As we continue all of these activities, we now also need to develop training programs that provide a thorough curriculum in phlebology, so that phlebologists will be able to provide comprehensive evaluation and treatment based on the best options for each patient and won’t be limited by what they may or may not have learned in their primary residency. First, we must expand the number of fellowship programs, and in time, it is possible that a primary residency training program will be appropriate. All of this will require time, funding, and enormous dedication from those in the field.
We also need to get the word out to our non-phlebologist colleagues that things have changed - that venous disease is important and quite treatable. Thus far, it has been an uphill struggle to convince physicians outside of phlebology that venous disease is something worth understanding and knowing about. I believe that it will take all of us, doing our part, to educate our colleagues - through informal conversations, grand rounds and other intramural presentations, as well as presentations at other specialties’ meetings. These efforts will be best focused on the specialties whose practitioners see most patients with vein disease - family physicians, internists, obstetricians, dermatologists, and vascular surgeons. I hope that those involved in medical school, residency programs and fellowships will make every attempt to have topics in phlebology included in those curricula. It will undoubtedly take many more years and effort along all of these lines before venous disease will be consistently recognized by the medical establishment as a serious and worthwhile concern.
We understand that you’ll be leading an instructional course at this year’s ACP Annual Congress focused on enhancing physician-patient communication and limiting your risk of malpractice. Can you share any tips with VEIN on this subject (and maybe a preview of what you’ll be covering)?
The course I will be leading is entitled “Enhancing communication: how to easily improve clinical outcomes, enjoy greater satisfaction from your practice and lessen your risk of malpractice”. Medical communication has been an interest of mine ever since I got into an argument with an interviewer during an interview for a residency position (I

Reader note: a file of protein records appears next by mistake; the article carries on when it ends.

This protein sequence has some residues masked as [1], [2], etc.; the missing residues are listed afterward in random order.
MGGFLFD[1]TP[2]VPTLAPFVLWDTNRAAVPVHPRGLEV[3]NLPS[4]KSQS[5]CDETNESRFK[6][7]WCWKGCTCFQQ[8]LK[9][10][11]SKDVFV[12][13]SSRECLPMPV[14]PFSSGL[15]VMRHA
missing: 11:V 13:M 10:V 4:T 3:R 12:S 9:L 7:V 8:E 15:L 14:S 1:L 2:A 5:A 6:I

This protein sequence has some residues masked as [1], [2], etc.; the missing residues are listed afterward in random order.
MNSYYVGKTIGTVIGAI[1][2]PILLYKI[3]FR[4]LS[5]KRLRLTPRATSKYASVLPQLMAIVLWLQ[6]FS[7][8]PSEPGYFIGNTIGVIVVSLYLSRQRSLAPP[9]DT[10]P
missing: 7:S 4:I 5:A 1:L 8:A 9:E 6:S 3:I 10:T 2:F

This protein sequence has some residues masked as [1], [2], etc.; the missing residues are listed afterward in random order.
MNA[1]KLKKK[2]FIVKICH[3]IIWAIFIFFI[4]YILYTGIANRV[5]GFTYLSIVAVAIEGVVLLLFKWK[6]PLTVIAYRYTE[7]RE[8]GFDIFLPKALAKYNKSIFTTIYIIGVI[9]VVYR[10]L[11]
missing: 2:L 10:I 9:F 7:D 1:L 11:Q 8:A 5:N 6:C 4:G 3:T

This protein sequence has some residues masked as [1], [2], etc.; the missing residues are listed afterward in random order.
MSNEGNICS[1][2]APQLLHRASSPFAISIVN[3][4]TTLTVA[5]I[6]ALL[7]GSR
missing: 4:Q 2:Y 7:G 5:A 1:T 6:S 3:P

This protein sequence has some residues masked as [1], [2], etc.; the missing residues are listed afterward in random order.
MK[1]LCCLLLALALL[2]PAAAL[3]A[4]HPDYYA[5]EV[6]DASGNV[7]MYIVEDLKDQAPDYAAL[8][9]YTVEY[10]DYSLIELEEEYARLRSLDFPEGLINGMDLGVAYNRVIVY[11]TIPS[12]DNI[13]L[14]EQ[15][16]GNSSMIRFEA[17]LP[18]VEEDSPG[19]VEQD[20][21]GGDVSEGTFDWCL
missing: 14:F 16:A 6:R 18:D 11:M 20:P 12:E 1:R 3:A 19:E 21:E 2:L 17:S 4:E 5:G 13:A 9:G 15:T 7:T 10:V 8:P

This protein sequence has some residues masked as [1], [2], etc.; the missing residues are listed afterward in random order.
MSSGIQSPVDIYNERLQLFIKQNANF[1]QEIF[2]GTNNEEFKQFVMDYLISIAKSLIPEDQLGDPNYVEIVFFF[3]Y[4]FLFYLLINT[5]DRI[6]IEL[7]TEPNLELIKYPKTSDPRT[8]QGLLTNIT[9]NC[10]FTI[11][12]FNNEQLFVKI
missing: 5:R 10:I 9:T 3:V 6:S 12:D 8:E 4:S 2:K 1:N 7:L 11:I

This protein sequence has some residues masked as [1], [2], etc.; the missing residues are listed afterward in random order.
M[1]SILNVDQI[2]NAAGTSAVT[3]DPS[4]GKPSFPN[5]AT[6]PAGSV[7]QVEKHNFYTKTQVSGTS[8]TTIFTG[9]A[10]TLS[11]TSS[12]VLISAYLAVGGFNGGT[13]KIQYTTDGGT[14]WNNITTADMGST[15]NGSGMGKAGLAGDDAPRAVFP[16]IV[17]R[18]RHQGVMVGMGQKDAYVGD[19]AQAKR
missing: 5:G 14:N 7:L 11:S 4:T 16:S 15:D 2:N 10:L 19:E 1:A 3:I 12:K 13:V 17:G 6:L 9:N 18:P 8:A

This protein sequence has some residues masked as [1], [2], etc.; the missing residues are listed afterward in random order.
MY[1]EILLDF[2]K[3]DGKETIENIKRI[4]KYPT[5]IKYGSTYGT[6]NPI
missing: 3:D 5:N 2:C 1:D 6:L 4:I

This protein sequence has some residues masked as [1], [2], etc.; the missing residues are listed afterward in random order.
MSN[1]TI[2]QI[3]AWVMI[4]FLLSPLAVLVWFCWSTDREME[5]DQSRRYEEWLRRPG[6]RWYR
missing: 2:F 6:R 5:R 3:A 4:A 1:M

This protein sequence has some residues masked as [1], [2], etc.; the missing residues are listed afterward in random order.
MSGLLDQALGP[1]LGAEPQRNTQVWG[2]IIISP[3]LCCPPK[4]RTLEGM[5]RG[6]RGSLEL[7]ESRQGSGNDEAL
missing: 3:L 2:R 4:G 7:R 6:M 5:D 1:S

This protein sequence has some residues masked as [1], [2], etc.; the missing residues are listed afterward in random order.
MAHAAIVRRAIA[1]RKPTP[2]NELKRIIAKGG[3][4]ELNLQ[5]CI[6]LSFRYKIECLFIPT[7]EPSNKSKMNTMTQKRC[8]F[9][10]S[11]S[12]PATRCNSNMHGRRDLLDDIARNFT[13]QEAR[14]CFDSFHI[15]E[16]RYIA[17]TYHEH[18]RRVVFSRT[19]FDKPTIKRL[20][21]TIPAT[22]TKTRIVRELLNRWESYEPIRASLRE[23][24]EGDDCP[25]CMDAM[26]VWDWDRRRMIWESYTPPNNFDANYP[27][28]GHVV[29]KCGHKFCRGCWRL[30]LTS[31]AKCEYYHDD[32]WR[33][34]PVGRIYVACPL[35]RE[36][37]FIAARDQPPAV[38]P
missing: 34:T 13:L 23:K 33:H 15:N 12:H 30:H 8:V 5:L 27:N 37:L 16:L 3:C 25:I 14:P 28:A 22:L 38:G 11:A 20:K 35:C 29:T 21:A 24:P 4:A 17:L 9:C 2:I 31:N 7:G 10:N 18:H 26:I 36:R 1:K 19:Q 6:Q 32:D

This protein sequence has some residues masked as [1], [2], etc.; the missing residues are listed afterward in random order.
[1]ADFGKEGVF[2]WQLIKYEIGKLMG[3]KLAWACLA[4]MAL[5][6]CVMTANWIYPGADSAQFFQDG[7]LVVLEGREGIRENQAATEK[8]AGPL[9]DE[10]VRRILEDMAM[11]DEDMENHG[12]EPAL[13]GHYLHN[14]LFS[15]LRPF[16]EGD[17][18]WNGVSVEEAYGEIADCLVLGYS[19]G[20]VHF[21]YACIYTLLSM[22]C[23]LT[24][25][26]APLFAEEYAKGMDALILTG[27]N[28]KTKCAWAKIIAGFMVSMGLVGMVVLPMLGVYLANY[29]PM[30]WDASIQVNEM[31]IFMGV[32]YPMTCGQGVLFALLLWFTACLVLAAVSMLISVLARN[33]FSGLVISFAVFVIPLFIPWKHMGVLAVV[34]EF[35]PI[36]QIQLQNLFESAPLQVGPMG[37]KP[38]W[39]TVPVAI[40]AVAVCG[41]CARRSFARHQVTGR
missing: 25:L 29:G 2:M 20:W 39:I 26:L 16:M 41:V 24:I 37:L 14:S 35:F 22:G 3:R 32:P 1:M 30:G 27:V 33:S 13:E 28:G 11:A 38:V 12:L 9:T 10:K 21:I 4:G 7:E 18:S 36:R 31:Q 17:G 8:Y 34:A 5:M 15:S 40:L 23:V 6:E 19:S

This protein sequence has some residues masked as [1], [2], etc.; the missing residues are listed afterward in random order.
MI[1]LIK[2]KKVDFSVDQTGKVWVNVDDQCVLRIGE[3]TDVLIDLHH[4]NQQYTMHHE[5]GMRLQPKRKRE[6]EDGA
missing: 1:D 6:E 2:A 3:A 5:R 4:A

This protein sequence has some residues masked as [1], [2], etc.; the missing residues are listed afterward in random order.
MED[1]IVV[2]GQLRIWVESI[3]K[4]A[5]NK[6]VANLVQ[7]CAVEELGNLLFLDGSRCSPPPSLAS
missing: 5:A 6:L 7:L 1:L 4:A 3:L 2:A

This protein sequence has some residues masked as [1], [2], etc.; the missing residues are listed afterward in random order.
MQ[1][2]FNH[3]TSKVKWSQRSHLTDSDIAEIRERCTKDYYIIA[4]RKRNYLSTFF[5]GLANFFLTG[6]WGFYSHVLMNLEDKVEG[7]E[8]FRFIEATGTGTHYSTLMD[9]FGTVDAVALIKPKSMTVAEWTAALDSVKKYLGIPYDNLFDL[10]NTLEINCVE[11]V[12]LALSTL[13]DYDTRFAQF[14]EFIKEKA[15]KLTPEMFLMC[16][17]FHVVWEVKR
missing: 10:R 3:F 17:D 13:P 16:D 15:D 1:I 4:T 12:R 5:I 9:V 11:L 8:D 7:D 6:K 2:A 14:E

didn’t get selected by that program!) over the importance of being able to develop rapport with patients. There is now a great deal of emphasis in medical education on enhancing communication skills, and approximately 95% of medical schools include this training in their curriculum. An enor-mous body of data, derived from studies performed over many decades, clearly shows that communication skills are teachable and learnable, and that improvement in those skills results in better clinical outcomes, greater satisfaction of the physician with the practice of medicine, and lowered malpractice risk. The data is quite compelling and the results are reproducible. Although many physicians cringe at the thought, and assume that they are only going to be told to ask “open ended questions,” there are really many simple concepts and techniques that will improve the efficiency of consultations (allow us to get more information from our patients in less time) as well as the accuracy of our explanations (leading to improved clinical outcomes).
While nurses are given management training during nursing school, doctors are provided with none of this information, in spite of the fact that we usually have to manage a staff, deal with a broad range of personalities among our patients, and communicate important information under stressful conditions. I’m excited to present this type of information at the upcoming ACP Congress. In addition, as measurement of patient satisfaction is increasingly performed and is now widely available, patients and insurers are using this information to select health care providers and offer more attractive reimbursement to those with higher scores. Small improvements in our ability to communicate effectively and in a manner most acceptable to our patients will, therefore, yield benefits in many facets of our practice.
What is most rewarding in your current role as educator and what do you hope to accomplish in the next few years?
While I love developing lectures and talking to large audiences, it is the small group and one-on-one interactions that I find most fulfilling. Each person has something to offer and something to teach, and the combination of their ideas and mine usually results in greater learning and growth for both of us than simply stating what I know or believe. In the next few years, I hope to contribute to the widespread acceptance of phlebology as a specialty and a greater understanding of the concerns of patients with venous disease, as well as appropriate management of these concerns within the medical community. I hope to also assist other physicians in using the power of improved communication to achieve what they have dedicated their lives to - caring for their patients and finding satisfaction with their practice.